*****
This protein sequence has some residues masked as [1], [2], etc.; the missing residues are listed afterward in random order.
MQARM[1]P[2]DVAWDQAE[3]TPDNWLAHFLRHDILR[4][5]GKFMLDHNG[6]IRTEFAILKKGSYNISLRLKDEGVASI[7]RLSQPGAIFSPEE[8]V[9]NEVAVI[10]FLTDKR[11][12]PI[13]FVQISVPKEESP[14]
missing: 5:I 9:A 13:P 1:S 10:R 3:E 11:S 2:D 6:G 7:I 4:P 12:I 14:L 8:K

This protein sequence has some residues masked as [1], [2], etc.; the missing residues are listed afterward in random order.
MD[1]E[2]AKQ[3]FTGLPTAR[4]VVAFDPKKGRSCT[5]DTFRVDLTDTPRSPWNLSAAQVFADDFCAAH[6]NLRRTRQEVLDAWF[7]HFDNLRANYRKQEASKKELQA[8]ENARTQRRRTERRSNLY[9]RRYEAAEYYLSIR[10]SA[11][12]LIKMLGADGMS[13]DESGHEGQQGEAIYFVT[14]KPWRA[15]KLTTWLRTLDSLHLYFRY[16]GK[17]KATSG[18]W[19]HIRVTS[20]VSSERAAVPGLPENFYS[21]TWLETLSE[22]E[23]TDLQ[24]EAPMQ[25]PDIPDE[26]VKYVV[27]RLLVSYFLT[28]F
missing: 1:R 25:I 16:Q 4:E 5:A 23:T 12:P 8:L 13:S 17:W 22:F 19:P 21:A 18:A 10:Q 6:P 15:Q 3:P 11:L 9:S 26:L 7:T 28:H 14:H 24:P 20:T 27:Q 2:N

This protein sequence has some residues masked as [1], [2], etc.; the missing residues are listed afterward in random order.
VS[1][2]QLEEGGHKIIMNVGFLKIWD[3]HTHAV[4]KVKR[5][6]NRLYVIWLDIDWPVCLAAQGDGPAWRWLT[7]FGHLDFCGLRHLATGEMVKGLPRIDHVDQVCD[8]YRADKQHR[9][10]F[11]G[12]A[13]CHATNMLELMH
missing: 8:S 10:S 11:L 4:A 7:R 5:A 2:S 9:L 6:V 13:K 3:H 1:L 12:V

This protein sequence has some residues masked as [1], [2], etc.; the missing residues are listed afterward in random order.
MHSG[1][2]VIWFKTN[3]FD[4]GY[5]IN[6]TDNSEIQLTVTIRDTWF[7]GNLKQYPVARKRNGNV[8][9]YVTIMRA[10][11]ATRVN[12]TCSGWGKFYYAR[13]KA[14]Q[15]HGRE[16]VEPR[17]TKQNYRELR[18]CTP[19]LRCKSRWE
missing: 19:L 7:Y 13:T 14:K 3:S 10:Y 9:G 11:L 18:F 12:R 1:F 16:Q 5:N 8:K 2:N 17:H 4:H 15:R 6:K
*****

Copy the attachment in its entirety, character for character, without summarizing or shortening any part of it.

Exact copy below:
This protein sequence has some residues masked as [1], [2], etc.; the missing residues are listed afterward in random order.
MQARM[1]P[2]DVAWDQAE[3]TPDNWLAHFLRHDILR[4][5]GKFMLDHNG[6]IRTEFAILKKGSYNISLRLKDEGVASI[7]RLSQPGAIFSPEE[8]V[9]NEVAVI[10]FLTDKR[11][12]PI[13]FVQISVPKEESP[14]
missing: 5:I 9:A 13:P 1:S 10:R 3:E 11:S 2:D 6:G 7:I 4:P 12:I 14:L 8:K

This protein sequence has some residues masked as [1], [2], etc.; the missing residues are listed afterward in random order.
MD[1]E[2]AKQ[3]FTGLPTAR[4]VVAFDPKKGRSCT[5]DTFRVDLTDTPRSPWNLSAAQVFADDFCAAH[6]NLRRTRQEVLDAWF[7]HFDNLRANYRKQEASKKELQA[8]ENARTQRRRTERRSNLY[9]RRYEAAEYYLSIR[10]SA[11][12]LIKMLGADGMS[13]DESGHEGQQGEAIYFVT[14]KPWRA[15]KLTTWLRTLDSLHLYFRY[16]GK[17]KATSG[18]W[19]HIRVTS[20]VSSERAAVPGLPENFYS[21]TWLETLSE[22]E[23]TDLQ[24]EAPMQ[25]PDIPDE[26]VKYVV[27]RLLVSYFLT[28]F
missing: 1:R 25:I 16:Q 4:E 5:A 23:T 12:P 8:L 13:S 17:W 22:F 19:P 21:A 18:A 10:Q 6:P 15:Q 3:P 11:L 9:S 26:L 7:T 28:H 14:H 24:P 20:T 27:Q 2:N

This protein sequence has some residues masked as [1], [2], etc.; the missing residues are listed afterward in random order.
VS[1][2]QLEEGGHKIIMNVGFLKIWD[3]HTHAV[4]KVKR[5][6]NRLYVIWLDIDWPVCLAAQGDGPAWRWLT[7]FGHLDFCGLRHLATGEMVKGLPRIDHVDQVCD[8]YRADKQHR[9][10]F[11]G[12]A[13]CHATNMLELMH
missing: 8:S 10:S 11:L 4:A 7:R 5:A 2:S 9:L 6:V 13:K 3:H 1:L 12:V

This protein sequence has some residues masked as [1], [2], etc.; the missing residues are listed afterward in random order.
MHSG[1][2]VIWFKTN[3]FD[4]GY[5]IN[6]TDNSEIQLTVTIRDTWF[7]GNLKQYPVARKRNGNV[8][9]YVTIMRA[10][11]ATRVN[12]TCSGWGKFYYAR[13]KA[14]Q[15]HGRE[16]VEPR[17]TKQNYRELR[18]CTP[19]LRCKSRWE
missing: 19:L 7:Y 13:T 14:K 3:S 10:Y 9:G 11:L 18:F 12:R 1:F 16:Q 5:N 8:K 2:N 17:H 4:H 15:R 6:K